The traditions of India were rich as can be. They
had attained insights of the first order. A person who has reflected
on what the Buddha has to say on the workings of the mind for
instance, one who has even a little acquaintance with Buddhist works
on psychology will find the writings of, say, Freud to be
high-school level reductionism. The traditions informed all of life:
The mingling of literature art, music and religion is a ready
And they were inclusive. A person devoted to a tree
was not traduced as an "animist", a person devoted to a bull or an
elephant, or a lion, or a snake or even the lowly mouse was not
The objects of his devotion were received with
reverence -- they became parts of a rich pantheon: The bull was
honored as the mount of Shiva and one could approach Shiva only
after paying obeisance to Nandi, the elephant became the head of
Ganesha and the mouse his mount, the lion became the head of
Narsimha and the mount of Durga, the swan of Saraswati, the peacock
of Kartikeya, the snakes became the necklace and amulets of Shiva,
the girdle of Ganesha.
As a confluence of the colors of the people, Rama
and Krishna were pictured as having been blue, Venkateshwara at
Tirupati, the child Krishna at Nathadwara, Kali in the East were
pictured as pitch dark...
Nor was this artifice. The inclusiveness flowed
from deep conviction, from what had been experienced at the deepest
-- it flowed from experience which yielded premises which were the
diametric opposites of the religions originating elsewhere.
There are many levels to reality, the traditions
taught. There are many ways to realise it. The ones who have gone
before have left books and suggested practices which will help you.
But these are just aids, and there are many of them as persons with
different tempraments, at different stages of preparation will find
one device more helpful than the other.
You must yourself understand yourself, and gauge
the stage at which you are. By dividing your nature and your
progress you must assess the suitability of the device, of the text.
All this was not licence, it was assigning responsibility, it was
the call to be "mindful" to look within. It gave an unassailable
sphere of autonomy to the individual.
Everything in human affairs ossifies. Many things
in this tradition did too. But no one could impede reform by an
appeal to the "fundamentals", for these fundamentals made the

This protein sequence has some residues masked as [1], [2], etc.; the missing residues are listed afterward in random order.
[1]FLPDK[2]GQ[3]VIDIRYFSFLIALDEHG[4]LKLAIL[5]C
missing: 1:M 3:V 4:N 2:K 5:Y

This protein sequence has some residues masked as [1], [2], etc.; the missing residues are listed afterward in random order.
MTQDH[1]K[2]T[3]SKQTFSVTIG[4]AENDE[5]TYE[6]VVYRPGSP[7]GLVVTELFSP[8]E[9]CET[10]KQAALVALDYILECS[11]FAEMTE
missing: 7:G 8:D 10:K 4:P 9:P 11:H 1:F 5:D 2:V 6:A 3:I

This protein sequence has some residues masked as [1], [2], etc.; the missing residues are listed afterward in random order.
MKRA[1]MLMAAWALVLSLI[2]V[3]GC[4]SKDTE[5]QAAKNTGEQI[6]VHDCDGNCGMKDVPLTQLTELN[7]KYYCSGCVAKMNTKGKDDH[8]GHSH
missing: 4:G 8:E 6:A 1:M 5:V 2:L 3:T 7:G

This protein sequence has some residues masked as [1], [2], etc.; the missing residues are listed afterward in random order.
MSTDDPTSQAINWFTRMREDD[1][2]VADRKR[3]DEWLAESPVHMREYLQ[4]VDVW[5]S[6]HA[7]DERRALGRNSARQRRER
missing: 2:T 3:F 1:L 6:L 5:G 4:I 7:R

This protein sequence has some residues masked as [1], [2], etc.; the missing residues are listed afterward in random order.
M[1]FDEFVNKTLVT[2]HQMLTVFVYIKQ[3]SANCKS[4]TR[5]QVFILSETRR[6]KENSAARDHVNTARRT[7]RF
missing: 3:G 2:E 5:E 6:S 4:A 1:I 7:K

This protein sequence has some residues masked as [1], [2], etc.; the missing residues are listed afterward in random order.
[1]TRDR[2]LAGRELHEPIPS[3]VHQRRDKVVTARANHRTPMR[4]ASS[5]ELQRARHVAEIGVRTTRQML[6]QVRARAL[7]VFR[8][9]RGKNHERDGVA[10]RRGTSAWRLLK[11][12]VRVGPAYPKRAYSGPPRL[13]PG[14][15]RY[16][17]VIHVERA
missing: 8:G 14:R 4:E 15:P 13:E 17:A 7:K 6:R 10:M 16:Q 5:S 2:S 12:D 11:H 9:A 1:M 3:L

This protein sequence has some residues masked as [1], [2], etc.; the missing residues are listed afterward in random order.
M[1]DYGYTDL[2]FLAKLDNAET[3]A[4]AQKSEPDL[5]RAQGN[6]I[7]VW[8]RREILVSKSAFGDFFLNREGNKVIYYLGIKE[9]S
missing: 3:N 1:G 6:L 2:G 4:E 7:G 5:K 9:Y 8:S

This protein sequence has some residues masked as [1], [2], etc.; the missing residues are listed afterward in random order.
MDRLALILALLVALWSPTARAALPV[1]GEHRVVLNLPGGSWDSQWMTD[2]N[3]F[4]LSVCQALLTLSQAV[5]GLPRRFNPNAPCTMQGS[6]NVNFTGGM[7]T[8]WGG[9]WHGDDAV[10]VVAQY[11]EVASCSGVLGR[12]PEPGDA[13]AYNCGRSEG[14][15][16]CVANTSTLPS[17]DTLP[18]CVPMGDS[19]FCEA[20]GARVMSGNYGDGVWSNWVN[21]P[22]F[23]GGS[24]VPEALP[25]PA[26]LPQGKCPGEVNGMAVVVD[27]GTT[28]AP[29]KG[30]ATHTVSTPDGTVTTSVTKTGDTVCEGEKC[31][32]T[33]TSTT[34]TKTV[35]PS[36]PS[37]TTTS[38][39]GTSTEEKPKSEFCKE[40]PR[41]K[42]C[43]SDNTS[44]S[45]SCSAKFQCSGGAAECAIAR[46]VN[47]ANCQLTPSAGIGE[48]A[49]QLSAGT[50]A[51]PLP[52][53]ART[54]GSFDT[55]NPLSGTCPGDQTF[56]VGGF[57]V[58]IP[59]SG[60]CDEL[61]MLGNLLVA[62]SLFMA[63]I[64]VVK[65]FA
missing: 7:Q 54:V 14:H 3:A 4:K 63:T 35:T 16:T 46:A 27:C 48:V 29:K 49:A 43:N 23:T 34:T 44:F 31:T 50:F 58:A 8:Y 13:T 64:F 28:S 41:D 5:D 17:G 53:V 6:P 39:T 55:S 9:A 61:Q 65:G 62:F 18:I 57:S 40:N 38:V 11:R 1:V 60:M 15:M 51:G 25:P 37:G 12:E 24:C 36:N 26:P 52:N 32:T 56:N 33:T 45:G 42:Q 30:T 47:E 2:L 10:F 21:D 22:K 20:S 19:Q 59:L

individual's own, inner experience the ultimate referrant.
That everything should reform and transform, the
tradition regarded as natural. Differences were harmonised through
discourse -- witness Shankara's journeys and the shastraarthas on
Even Islam was eventually tempered: The Sufis who
had been set upon in one Islamic country after another, so much so
that secretiveness had become their mark, they did not just find a
home here, they found honour, reverence.
But all this, the missionaries traduced. The
inclusiveness they condemned as being a sinister stratagem to
swallow up other religions. The efflorescence of different
speculations they condemned as cacophony. The openness and
tentativeness they condemned as intellectual flabbiness. The
inner-directed search they condemned as morbid life-denial. The
offering of many ways they condemned as unsettled mush.
The many gods and goddesses they condemned as
chaos. What had become the norm for Islam was now made the norm for
Christianity: Freedom of speech meant the freedom only to laud it,
freedom of inquiry meant the freedom to discover only its
The pressures were less subtle than they had been
in the case of Islam, but they were no less potent. Asymmetry was
the principle: As in the case of Islam, conversion was held to be,
and acted upon as something that was an essential principle of
Christianity; but when a person like Swami Vivekananda or Swami
Shradhanand argued in favor of taking back into the Hindu fold the
converts who wanted to return, they were condemned as persons who
were inviting a practice for which there was no warrant in
The viciousness of the distortions and
misrepresentations of the missionaries, the virulence of their
abuse, the length of time over which they kept up the barrage -- we
cannot imagine these today. Swami Vivekananda had to face these at
every turn, Gandhiji knew them well.
"If all India stands up", Swami Vivekananda told
the Christians in America about this propaganda, "and takes all the